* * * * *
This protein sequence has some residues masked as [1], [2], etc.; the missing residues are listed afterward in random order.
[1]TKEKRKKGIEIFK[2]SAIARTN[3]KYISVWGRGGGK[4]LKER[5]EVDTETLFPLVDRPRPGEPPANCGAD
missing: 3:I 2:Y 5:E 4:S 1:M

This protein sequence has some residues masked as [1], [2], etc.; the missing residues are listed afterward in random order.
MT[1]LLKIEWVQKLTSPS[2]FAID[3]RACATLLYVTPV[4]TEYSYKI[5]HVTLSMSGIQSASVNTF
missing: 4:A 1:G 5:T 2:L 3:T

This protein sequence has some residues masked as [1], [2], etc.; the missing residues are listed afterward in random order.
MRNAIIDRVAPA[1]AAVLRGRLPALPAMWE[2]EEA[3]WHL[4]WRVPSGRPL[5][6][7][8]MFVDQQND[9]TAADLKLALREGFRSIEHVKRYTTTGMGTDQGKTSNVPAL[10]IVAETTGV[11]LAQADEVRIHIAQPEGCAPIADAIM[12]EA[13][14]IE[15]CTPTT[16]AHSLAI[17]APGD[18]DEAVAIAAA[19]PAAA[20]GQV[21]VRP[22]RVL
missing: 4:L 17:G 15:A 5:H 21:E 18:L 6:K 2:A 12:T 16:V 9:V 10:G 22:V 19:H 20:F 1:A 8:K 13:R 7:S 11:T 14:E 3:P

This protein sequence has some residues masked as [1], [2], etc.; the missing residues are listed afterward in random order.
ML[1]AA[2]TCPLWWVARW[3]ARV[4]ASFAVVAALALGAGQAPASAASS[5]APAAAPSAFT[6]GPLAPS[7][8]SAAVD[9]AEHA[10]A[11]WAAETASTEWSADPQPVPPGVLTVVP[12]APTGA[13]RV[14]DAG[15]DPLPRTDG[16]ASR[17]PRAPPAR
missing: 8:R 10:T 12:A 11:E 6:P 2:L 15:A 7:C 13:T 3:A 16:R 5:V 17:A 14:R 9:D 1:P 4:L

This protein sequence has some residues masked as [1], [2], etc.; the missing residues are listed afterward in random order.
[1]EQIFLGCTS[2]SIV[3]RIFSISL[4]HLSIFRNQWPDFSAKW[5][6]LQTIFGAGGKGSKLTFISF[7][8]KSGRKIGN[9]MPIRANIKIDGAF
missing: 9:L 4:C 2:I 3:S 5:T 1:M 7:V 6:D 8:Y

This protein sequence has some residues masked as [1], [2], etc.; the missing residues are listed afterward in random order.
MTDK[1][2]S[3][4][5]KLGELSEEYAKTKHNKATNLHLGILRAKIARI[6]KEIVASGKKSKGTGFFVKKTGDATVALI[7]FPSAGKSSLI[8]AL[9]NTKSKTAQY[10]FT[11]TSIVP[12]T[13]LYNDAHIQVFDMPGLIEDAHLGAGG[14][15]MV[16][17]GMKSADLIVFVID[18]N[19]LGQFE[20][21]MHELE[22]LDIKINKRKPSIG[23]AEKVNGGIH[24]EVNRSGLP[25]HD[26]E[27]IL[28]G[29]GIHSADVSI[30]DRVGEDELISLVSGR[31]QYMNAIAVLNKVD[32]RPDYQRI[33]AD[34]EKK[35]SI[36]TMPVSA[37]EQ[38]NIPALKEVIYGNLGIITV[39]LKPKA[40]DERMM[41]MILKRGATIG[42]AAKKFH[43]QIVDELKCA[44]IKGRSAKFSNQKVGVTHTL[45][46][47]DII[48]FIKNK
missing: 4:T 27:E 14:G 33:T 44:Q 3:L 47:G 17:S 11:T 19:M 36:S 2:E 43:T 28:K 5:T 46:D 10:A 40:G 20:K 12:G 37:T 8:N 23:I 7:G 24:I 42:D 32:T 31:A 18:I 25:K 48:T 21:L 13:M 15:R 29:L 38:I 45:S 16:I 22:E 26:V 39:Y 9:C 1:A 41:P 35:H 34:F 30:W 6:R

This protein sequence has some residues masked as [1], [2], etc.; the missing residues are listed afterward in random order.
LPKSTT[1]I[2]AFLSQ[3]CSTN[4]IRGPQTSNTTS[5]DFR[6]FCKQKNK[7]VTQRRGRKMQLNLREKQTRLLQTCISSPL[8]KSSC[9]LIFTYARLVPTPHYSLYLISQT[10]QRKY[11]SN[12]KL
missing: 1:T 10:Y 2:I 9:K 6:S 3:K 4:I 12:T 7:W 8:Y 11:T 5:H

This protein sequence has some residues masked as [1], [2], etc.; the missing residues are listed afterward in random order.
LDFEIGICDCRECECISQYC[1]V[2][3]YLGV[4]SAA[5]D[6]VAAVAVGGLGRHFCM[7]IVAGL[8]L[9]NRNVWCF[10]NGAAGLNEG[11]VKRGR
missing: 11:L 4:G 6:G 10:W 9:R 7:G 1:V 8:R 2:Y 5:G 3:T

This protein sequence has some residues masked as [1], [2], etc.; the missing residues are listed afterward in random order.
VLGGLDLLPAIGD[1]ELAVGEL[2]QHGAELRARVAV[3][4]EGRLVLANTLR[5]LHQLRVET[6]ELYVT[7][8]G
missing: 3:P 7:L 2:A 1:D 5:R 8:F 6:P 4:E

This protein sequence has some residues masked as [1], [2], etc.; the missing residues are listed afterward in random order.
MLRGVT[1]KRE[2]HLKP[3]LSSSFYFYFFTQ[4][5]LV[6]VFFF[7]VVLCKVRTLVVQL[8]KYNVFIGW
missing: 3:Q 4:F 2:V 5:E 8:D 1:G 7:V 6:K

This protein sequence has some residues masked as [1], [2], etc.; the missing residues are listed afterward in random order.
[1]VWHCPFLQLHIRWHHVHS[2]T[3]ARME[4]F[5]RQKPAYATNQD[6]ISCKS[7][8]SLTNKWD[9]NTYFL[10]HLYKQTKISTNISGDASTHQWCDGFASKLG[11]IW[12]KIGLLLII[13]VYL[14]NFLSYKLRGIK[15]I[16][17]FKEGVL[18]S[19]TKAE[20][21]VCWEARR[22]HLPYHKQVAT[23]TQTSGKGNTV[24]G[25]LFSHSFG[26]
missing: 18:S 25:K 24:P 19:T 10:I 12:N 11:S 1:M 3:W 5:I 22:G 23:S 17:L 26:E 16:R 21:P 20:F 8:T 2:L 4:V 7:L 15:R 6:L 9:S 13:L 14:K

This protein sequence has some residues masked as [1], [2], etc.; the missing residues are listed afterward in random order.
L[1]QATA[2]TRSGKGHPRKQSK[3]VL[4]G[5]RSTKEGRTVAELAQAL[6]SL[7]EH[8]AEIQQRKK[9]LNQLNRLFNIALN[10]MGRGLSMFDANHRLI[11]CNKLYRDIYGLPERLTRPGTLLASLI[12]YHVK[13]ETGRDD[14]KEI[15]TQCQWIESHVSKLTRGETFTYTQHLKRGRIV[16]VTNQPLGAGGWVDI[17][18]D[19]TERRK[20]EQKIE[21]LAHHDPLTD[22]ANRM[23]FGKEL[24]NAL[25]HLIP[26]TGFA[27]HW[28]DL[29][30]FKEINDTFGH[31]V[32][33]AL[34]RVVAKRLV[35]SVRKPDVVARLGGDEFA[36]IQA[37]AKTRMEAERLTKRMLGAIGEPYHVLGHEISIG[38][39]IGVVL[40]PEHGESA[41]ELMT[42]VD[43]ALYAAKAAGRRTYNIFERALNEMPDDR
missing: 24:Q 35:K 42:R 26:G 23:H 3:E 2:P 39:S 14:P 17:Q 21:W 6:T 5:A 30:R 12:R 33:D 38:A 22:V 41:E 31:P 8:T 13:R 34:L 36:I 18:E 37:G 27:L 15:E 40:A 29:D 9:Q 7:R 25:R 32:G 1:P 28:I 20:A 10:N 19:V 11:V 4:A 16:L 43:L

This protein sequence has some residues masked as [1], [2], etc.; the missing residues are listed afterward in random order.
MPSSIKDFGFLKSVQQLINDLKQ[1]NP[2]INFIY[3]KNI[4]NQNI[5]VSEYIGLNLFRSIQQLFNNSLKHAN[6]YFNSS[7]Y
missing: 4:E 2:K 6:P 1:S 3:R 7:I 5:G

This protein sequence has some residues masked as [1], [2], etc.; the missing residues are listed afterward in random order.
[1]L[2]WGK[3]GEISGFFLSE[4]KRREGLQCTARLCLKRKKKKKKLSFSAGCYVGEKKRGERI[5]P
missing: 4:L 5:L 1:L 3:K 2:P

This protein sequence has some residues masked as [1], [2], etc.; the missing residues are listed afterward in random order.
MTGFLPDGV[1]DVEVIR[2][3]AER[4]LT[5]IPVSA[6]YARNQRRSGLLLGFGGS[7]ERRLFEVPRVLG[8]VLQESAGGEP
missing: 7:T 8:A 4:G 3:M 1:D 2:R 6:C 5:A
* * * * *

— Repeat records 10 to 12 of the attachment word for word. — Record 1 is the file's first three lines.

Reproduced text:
This protein sequence has some residues masked as [1], [2], etc.; the missing residues are listed afterward in random order.
MLRGVT[1]KRE[2]HLKP[3]LSSSFYFYFFTQ[4][5]LV[6]VFFF[7]VVLCKVRTLVVQL[8]KYNVFIGW
missing: 3:Q 4:F 2:V 5:E 8:D 1:G 7:V 6:K

This protein sequence has some residues masked as [1], [2], etc.; the missing residues are listed afterward in random order.
[1]VWHCPFLQLHIRWHHVHS[2]T[3]ARME[4]F[5]RQKPAYATNQD[6]ISCKS[7][8]SLTNKWD[9]NTYFL[10]HLYKQTKISTNISGDASTHQWCDGFASKLG[11]IW[12]KIGLLLII[13]VYL[14]NFLSYKLRGIK[15]I[16][17]FKEGVL[18]S[19]TKAE[20][21]VCWEARR[22]HLPYHKQVAT[23]TQTSGKGNTV[24]G[25]LFSHSFG[26]
missing: 18:S 25:K 24:P 19:T 10:I 12:N 11:S 1:M 3:W 5:I 22:G 23:S 17:L 26:E 16:R 21:P 20:F 8:T 2:L 4:V 7:L 15:R 6:L 9:S 13:L 14:K

This protein sequence has some residues masked as [1], [2], etc.; the missing residues are listed afterward in random order.
L[1]QATA[2]TRSGKGHPRKQSK[3]VL[4]G[5]RSTKEGRTVAELAQAL[6]SL[7]EH[8]AEIQQRKK[9]LNQLNRLFNIALN[10]MGRGLSMFDANHRLI[11]CNKLYRDIYGLPERLTRPGTLLASLI[12]YHVK[13]ETGRDD[14]KEI[15]TQCQWIESHVSKLTRGETFTYTQHLKRGRIV[16]VTNQPLGAGGWVDI[17][18]D[19]TERRK[20]EQKIE[21]LAHHDPLTD[22]ANRM[23]FGKEL[24]NAL[25]HLIP[26]TGFA[27]HW[28]DL[29][30]FKEINDTFGH[31]V[32][33]AL[34]RVVAKRLV[35]SVRKPDVVARLGGDEFA[36]IQA[37]AKTRMEAERLTKRMLGAIGEPYHVLGHEISIG[38][39]IGVVL[40]PEHGESA[41]ELMT[42]VD[43]ALYAAKAAGRRTYNIFERALNEMPDDR
missing: 24:Q 35:K 42:R 26:G 23:H 3:E 2:P 39:S 14:P 17:Q 21:W 6:T 5:A 30:R 12:R 33:D 38:A 22:V 41:E 31:P 8:T 13:R 34:L 36:I 18:E 37:G 27:L 15:E 40:A 29:D 9:Q 7:R 25:R 32:G 1:P 28:I 20:A 10:N 19:V 11:V 4:A 16:L 43:L